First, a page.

The Swiss can yodel but can they sing?

May 28, 2010, 6 Comments

So for the fourth year in a row, Switzerland has failed to make it through to the finals of the Eurovision Song Contest. Michael von der Heide dressed up in a gold suit in an attempt to jazz up his entry, ‘Il pleut de l’or’ but failed dismally to capture the hearts and earholes of Europe. Another year, another failure, and that doesn’t sit so comfortably with many Swiss. One newspaper asked if Switzerland really had no friends in Europe, or if it was being punished for the banking scandal? Actually, it was that the song just wasn’t good enough. Certainly this year it all seems to be women with big hair and big lungs belting their way to potential glory. Poor old Michael was just too male and too flat-chested.

The funny thing is that up until a few years ago, Switzerland had always done rather well at Eurovision. The Swiss won the first ever contest, held on home soil in Lugano, with ‘Refrain’ from Lyss Assia and then went on to finish in the top ten almost every year for the next three decades. Overall, Switzerland is in tenth position in the country standings, having managed:

  • 2nd place – three times
  • 3rd place – three times
  • 4th place – five times
  • 5th place – twice
  • 6th place – three times
  • 7th place – never
  • 8th place – five times
  • 9th place – once
  • 10th place – twice

Rather bizarrely, they have also finished 17th three times. And achieved the dreaded ‘nul points’, not just once but four times (1964, 1967, 1998 and 2004, in the semi-final).

For a long while, Eurovision songs had to be sung in the national language, but that gave Switzerland quite a lot of leeway, given that it has four. However, French has been the most popular choice for its songs (23 French, 12 German, 9 Italian, 5 English, 1 Romansh), despite French-speakers making up only a quarter of the whole population. So it’s no surprise that both Swiss winners sang in French.

Switzerland’s second and biggest win came in 1988, though it had to import its winner from Canada. In Dublin that year, Céline Dion won with ‘Ne partez pas sans moi’. The most memorable thing about the victory was not the one-point margin over the UK. Or even that it’s the last time a song sung in French won the competition.  But that Céline won despite looking like a poodle dressed in a lampshade. Of course, it was her voice that won it, but it didn’t take her long to have a make-over.

For me, the best ever Swiss entry wasn’t Céline (her dress really is too horrendous) but the Pepe Lienhard Band in 1977. ‘Swiss Lady‘ is a jaunty number (in German, despite the title) that starts with an Alphorn and has a yodelling piano player in the middle. Short of dressing up as Heidi, you can’t get much more Swiss than that. Sadly, they finished sixth.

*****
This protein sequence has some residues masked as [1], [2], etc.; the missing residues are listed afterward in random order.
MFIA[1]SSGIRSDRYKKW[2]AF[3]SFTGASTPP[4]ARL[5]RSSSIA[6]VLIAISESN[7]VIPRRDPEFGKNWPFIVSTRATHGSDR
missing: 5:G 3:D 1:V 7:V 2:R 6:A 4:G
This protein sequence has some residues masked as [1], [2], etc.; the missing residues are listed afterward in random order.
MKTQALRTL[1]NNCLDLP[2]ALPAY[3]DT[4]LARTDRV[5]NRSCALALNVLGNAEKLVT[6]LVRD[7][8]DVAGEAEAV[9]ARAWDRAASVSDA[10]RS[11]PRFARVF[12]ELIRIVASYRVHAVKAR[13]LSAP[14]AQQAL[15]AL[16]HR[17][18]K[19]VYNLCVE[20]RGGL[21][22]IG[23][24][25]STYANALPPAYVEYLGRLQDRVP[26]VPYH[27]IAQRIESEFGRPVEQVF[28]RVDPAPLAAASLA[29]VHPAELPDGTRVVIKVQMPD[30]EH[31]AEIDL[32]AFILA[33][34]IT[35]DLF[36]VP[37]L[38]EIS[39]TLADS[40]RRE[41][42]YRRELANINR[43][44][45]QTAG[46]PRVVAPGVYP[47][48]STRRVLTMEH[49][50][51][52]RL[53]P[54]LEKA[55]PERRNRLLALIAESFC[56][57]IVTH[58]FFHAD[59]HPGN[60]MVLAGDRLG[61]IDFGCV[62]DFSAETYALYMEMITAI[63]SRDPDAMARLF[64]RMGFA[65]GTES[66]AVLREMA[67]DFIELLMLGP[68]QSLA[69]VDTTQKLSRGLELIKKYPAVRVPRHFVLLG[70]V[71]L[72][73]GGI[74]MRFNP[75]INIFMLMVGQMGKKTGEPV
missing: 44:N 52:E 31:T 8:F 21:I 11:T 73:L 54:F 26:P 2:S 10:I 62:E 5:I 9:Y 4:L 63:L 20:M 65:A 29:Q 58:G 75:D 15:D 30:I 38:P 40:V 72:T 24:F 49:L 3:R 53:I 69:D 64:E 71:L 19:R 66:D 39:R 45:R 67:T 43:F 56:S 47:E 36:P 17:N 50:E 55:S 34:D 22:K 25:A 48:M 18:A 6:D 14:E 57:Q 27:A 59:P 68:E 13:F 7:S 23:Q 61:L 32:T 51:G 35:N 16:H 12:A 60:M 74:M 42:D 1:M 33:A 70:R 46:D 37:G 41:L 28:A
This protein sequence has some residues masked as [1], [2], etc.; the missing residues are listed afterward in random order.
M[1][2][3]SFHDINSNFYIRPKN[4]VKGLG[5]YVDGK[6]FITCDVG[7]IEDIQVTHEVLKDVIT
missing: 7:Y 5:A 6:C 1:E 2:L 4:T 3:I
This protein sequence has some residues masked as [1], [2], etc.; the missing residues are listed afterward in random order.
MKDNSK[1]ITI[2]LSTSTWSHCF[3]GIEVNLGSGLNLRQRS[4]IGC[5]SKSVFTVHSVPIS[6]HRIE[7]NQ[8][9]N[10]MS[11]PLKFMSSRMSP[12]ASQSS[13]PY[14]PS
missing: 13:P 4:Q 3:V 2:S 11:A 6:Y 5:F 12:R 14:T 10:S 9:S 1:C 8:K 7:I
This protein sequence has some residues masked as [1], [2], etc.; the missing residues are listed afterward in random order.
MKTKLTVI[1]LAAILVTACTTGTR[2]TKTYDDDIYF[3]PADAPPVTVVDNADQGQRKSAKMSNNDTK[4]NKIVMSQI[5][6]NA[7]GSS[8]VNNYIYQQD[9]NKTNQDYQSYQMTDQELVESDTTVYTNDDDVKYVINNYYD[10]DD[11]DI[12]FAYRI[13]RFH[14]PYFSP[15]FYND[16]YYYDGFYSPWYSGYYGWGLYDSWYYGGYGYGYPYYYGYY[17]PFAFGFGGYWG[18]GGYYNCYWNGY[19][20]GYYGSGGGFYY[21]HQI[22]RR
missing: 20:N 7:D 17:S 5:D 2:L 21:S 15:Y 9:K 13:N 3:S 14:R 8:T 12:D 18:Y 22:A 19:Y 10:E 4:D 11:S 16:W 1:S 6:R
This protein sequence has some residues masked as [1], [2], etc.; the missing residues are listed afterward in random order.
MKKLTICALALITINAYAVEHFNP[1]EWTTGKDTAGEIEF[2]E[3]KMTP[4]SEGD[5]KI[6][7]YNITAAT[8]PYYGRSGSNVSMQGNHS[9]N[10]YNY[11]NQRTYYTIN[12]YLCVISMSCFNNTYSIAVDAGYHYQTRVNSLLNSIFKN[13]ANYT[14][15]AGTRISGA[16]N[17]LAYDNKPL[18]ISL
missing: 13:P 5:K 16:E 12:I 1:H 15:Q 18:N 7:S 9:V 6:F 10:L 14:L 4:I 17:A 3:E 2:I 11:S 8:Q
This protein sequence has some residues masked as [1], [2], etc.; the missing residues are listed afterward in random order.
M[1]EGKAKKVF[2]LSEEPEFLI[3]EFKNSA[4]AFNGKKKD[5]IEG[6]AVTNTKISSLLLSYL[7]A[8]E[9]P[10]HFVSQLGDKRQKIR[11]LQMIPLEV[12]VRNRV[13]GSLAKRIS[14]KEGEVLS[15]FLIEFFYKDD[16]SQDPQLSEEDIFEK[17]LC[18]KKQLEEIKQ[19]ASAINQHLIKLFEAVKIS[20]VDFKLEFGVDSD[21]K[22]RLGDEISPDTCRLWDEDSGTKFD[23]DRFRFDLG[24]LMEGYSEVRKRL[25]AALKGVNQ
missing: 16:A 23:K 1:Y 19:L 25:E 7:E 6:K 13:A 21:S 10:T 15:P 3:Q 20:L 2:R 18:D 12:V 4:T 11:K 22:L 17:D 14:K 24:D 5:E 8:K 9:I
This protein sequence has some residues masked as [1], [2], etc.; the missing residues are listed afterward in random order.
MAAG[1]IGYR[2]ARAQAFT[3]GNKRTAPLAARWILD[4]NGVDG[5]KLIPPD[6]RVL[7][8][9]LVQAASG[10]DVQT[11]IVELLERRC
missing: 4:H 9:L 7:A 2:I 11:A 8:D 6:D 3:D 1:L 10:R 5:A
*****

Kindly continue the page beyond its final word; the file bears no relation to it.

Maybe Switzerland, like neighbouring Austria and Italy, will pull out of the event. Certainly many people see it as a waste of time, now that the show is dominated by Eastern European and Scandinavian voting blocs. Or perhaps they should find a song that appeals to the Contest’s three core audiences, as defined by one newspaper here – Grannies, Girlies and Gays. Switzerland has plenty of all three, so finding a winning song shouldn’t be so hard, should it?

At least now, when it comes to the final tomorrow, you’d think the Swiss can be studiously neutral and vote purely on the basis of merit. Think again. In 2008 (the last year with a popular televote and no juries), the Swiss vote gave douze points to Serbia, 10 to Portugal, and 8 to Albania. Now guess where a lot of the immigrants living in Switzerland come from. There is no such thing as unbiased voting in Eurovision, even in Switzerland.

6 Comments on "The Swiss can yodel but can they sing?"

  1. Bruce Caldwell Saturday May 29th, 2010 at 04:58 AM · Reply

    “…too much man.”????
    As you may not know, Michael is as queer as a three-dollar bill and is very much a girly-boy.

    • swisswatching Saturday May 29th, 2010 at 08:29 AM · Reply

      Hmm. Last time I looked, Bruce, a gay man was still a man. Just ask my boyfriend.

  2. Balthazar Saturday May 29th, 2010 at 09:13 AM · Reply

    Well, it’s more that Michael Von der Heide’s song did NOT have that “instantly-being-drawn-to-the-song thing”, and the show was – to be frank – pretty lame. In a time of pop culture and visual overexcitement everywhere, this was just not enough, pretty underwhelming actually.

    The best example for an extremely catchy song is Hadyse’s Düm Tek Tek from last year – even though she didn’t win. I heard the melody once and is still in my head.

    • swisswatching Saturday May 29th, 2010 at 12:16 PM · Reply

      It was indeed lame, or perhaps lamé given his hideous gold suit. As for catchy songs, there don’t seem to be many around at this year’s Eurovision. It’s all big ballads with hair blowing in the wind. Except for maybe the German entry, which seems to be playing everywhere at the moment. Annoyingly difficult to get out of your mind – but will anyone vote for Germany?

  3. Bruce Caldwell Saturday June 5th, 2010 at 04:32 AM · Reply

    Yes, I know Diccon, I am 2 times two-thirds gay (=ga-ga) myself and the last time I checked (in the shower) I, too, am a male! Thanks for the interview on Radio RaBe. Here is the link for the archive of the entire three hour show. We split your interview into three parts to be sure to catch all of our listeners. Congrats on the instant success of your new book.
    (RealPlayer required).

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